Harold Engler takes pride in the innovations that his father, and later himself, came up with at the Hopkins. From the beginning, the theater had features such as black lighting hidden in the isle seats that reflected off the carpeting in the auditorium, so people could find their way down the isles without the lighting distracting the patrons watching the movies. There was a crying room for parents to take their crying babies. Decades before restaurants had smoking sections the Hopkins Theater had its own smoking loges in the back four rows, where patrons paid an extra nickel for the privilege of smoking while watching the movie. (The nickel fee was later dropped.)  In addition to the nightly features, the theater was famous for its weekend kiddie matinees. There would be traffic jams leading into the city of Hopkins every Saturday as parents from all over dropped off and picked up large groups of children at the theater.

“I liked doing innovative things,” Harold says. “I would look at what our competitors were doing and I’d try to figure out what we could do different. We were the first theater to run all day long outside of downtown Minneapolis. The Uptown [a similar-style neighborhood theater in Minneapolis] used to, but we were the first suburban theater to run all day for bargain matinees ‘til 6 o’clock. We put in Tuesday movie specials. It cost a buck to get in. I loved to do stuff like that, just trying to get people interested in coming to our theater.”

Other promotions he had included a Wednesday two-for-one night sponsored by Dayton’s department stores where with a special Dayton’s card a moviegoer could bring a friend and get two admissions for the price of one. For senior citizens there was a Golden Age Club where seniors could get in for a reduced price with their Golden Age cards. This promotion brought a letter of commendation from Mayor Charles Stenvig of Minneapolis. But probably the most popular promotion was the Birthday Club. “We used to give prizes to all the kids that came in for birthday parties. And then we gave the Birthday Girl or Birthday Boy a bigger prize or nicer prize. We seated them all in one area together so they’d always be together,” Harold recalls.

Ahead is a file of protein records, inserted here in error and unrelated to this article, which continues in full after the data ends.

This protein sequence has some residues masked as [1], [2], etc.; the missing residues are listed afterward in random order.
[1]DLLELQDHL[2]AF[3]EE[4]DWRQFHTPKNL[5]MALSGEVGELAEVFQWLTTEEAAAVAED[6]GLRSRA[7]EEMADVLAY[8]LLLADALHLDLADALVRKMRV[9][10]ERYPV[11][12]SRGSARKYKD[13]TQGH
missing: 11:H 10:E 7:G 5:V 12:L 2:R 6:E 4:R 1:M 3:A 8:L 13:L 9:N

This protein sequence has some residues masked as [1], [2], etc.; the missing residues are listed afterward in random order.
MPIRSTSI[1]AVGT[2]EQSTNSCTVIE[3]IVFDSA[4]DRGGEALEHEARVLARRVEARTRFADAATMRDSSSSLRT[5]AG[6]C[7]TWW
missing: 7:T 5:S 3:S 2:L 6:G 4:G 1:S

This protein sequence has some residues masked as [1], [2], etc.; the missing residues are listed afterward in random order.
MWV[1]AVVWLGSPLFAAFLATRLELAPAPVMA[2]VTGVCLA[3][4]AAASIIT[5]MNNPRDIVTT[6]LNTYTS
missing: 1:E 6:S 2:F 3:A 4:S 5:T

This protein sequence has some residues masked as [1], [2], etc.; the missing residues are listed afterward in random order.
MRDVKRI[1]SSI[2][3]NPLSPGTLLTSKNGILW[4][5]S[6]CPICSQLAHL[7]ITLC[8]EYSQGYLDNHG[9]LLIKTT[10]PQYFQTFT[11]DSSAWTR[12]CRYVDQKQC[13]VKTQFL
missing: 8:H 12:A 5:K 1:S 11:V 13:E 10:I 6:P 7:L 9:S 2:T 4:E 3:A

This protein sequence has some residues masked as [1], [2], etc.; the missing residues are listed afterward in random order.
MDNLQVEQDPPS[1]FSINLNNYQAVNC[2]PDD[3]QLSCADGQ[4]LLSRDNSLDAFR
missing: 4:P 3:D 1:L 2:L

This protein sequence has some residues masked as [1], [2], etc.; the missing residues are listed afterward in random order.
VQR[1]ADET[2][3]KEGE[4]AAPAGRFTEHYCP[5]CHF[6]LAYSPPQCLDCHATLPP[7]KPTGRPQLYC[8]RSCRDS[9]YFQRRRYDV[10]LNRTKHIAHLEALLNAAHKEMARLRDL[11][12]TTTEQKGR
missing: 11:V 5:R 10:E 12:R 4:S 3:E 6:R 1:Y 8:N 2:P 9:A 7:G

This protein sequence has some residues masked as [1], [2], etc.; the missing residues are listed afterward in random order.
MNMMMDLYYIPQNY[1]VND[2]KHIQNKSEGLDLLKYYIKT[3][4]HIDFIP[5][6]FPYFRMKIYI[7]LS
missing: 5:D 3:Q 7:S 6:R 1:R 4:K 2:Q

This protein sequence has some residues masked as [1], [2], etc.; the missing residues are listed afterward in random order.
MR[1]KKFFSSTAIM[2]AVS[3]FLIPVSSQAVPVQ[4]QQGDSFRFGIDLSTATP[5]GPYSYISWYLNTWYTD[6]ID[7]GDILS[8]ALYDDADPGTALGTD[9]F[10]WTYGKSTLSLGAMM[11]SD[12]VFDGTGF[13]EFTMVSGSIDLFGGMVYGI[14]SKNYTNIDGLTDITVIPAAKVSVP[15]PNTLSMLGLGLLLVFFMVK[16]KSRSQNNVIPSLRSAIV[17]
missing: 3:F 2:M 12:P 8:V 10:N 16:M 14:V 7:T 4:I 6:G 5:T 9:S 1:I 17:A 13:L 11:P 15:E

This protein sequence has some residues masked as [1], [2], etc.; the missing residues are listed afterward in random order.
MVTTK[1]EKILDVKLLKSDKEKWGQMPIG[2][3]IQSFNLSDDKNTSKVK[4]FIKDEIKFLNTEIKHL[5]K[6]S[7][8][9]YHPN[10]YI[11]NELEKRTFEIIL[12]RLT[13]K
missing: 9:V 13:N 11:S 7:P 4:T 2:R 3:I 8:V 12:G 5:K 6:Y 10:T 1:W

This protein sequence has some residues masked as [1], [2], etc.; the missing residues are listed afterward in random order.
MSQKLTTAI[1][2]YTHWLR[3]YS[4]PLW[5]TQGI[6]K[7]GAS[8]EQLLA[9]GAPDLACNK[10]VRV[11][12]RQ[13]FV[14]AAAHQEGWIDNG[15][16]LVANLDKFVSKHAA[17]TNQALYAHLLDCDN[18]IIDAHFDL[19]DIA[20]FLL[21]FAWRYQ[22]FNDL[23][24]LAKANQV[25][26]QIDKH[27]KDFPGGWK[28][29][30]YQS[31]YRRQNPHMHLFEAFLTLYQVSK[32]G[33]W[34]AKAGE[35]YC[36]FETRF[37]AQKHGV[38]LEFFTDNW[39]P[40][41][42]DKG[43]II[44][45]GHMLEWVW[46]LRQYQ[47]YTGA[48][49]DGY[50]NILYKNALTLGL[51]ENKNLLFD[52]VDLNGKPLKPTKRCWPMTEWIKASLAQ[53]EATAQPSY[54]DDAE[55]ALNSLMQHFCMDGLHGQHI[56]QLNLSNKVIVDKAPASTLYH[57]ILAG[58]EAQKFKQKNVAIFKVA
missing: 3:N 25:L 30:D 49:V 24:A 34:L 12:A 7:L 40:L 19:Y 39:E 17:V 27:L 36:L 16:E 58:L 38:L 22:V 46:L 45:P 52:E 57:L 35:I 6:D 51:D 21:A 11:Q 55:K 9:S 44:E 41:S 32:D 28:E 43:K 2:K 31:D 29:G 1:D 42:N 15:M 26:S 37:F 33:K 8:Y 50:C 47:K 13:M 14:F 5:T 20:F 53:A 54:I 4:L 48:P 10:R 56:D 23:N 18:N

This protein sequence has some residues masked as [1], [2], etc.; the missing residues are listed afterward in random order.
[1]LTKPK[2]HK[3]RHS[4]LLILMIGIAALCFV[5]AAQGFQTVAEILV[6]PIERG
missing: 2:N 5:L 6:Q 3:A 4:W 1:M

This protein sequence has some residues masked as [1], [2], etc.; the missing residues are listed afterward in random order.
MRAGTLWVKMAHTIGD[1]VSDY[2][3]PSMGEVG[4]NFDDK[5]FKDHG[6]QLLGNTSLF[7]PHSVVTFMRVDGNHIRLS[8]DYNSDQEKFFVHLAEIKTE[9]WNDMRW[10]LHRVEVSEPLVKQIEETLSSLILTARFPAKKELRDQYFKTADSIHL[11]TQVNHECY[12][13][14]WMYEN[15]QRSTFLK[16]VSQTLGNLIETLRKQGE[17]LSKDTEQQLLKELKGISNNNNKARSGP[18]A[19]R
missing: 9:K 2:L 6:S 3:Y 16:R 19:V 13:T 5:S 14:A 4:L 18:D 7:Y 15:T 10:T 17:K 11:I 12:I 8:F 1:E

By the 1960s, the movie theater business had changed greatly since the forties when the Hopkins first opened, and Harold Engler and his partners, who included a brother and two cousins, stayed on top of the trends and innovation. Retail space was built around the theater building and the Englers brought in new businesses that they either owned outright or leased to others, including a liquor store, a convenience store, a florist, an appliance shop and a small café.

The features no longer changed every Wednesday and Sunday. The era of the blockbuster had begun and a particularly successful movie could be on the marquee for weeks. The average run for a really good movie at the Hopkins in the early sixties was three weeks or less, but in 1965, the James Bond feature “Goldfinger” broke the records. On its Friday premiere it drew the biggest house in the theater’s history and the next night the crowds were even bigger, according to an article in the Hopkins Sun, a local newspaper. “Goldfinger” ran for almost two months, which was almost unprecedented then. After that, however, bigger movies had longer runs. There were also fewer movies being made than there were in the forties, which meant the features were more expensive for the theater operators to buy, so they had to run longer to recoup the costs.

As the trend toward box office blockbusters with longer theater runs continued, the Hopkins was one of the first theaters in the country to become a multiplex; several screens under one roof. Just about all theaters are like that now but in the late sixties when the idea first came to Harold Engler, the concept was radical.

“I heard about a theater in Kansas City that had four screens. There happened to be a theater convention down there and I went down to see it [the four-screen theater] but I couldn’t get anybody to come with me. They thought it was just nuts. It wasn’t accepted. So I took a cab and went to this theater [owned by the company that later became the AMC Theaters chain] and took a look at it. I was enthralled. They had automated equipment in the projectionist booth, one candy counter, one box office and four screens. I thought, this is it! I came back, and I talked my partners into converting the upstairs balcony of the theater.”